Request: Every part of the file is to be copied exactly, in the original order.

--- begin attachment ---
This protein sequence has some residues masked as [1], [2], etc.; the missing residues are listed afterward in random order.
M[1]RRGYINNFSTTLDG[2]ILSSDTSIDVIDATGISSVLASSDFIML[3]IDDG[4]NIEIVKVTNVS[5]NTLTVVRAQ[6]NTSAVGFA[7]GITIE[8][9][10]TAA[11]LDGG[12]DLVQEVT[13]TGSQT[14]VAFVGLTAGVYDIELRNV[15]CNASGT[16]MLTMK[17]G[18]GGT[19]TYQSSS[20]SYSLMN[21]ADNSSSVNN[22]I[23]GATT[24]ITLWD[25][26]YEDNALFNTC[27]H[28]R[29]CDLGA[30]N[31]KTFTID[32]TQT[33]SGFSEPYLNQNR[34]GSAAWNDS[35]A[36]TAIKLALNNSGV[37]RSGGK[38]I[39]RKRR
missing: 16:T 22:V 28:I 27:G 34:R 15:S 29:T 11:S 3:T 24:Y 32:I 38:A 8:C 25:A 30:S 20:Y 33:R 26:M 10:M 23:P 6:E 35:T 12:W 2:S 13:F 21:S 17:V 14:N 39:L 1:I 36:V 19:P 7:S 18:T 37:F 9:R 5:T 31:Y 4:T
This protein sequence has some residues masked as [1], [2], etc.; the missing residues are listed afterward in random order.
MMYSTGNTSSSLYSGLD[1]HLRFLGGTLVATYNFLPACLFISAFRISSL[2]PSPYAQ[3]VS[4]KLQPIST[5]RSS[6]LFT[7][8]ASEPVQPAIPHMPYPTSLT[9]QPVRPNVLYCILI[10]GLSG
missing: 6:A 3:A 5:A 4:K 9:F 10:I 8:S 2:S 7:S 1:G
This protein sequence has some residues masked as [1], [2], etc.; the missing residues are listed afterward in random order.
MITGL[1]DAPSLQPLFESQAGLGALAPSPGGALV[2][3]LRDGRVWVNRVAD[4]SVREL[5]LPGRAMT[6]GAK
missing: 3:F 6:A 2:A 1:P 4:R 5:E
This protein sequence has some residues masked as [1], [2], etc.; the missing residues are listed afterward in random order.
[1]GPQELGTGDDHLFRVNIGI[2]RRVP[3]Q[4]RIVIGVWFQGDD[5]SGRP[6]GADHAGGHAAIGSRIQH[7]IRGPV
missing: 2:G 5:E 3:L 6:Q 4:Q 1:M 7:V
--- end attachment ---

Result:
This protein sequence has some residues masked as [1], [2], etc.; the missing residues are listed afterward in random order.
M[1]RRGYINNFSTTLDG[2]ILSSDTSIDVIDATGISSVLASSDFIML[3]IDDG[4]NIEIVKVTNVS[5]NTLTVVRAQ[6]NTSAVGFA[7]GITIE[8][9][10]TAA[11]LDGG[12]DLVQEVT[13]TGSQT[14]VAFVGLTAGVYDIELRNV[15]CNASGT[16]MLTMK[17]G[18]GGT[19]TYQSSS[20]SYSLMN[21]ADNSSSVNN[22]I[23]GATT[24]ITLWD[25][26]YEDNALFNTC[27]H[28]R[29]CDLGA[30]N[31]KTFTID[32]TQT[33]SGFSEPYLNQNR[34]GSAAWNDS[35]A[36]TAIKLALNNSGV[37]RSGGK[38]I[39]RKRR
missing: 16:T 22:V 28:I 27:G 34:R 15:S 29:T 11:S 3:T 24:Y 32:I 38:A 8:C 25:A 30:S 20:Y 33:R 26:M 10:M 23:P 6:E 35:T 12:W 2:S 13:F 21:S 17:V 14:N 39:L 1:I 36:V 19:P 7:S 18:T 37:F 9:R 5:T 31:Y 4:T
This protein sequence has some residues masked as [1], [2], etc.; the missing residues are listed afterward in random order.
MMYSTGNTSSSLYSGLD[1]HLRFLGGTLVATYNFLPACLFISAFRISSL[2]PSPYAQ[3]VS[4]KLQPIST[5]RSS[6]LFT[7][8]ASEPVQPAIPHMPYPTSLT[9]QPVRPNVLYCILI[10]GLSG
missing: 6:A 3:A 5:A 4:K 9:F 10:I 8:S 2:S 7:S 1:G
This protein sequence has some residues masked as [1], [2], etc.; the missing residues are listed afterward in random order.
MITGL[1]DAPSLQPLFESQAGLGALAPSPGGALV[2][3]LRDGRVWVNRVAD[4]SVREL[5]LPGRAMT[6]GAK
missing: 3:F 6:A 2:A 1:P 4:R 5:E
This protein sequence has some residues masked as [1], [2], etc.; the missing residues are listed afterward in random order.
[1]GPQELGTGDDHLFRVNIGI[2]RRVP[3]Q[4]RIVIGVWFQGDD[5]SGRP[6]GADHAGGHAAIGSRIQH[7]IRGPV
missing: 2:G 5:E 3:L 6:Q 4:Q 1:M 7:V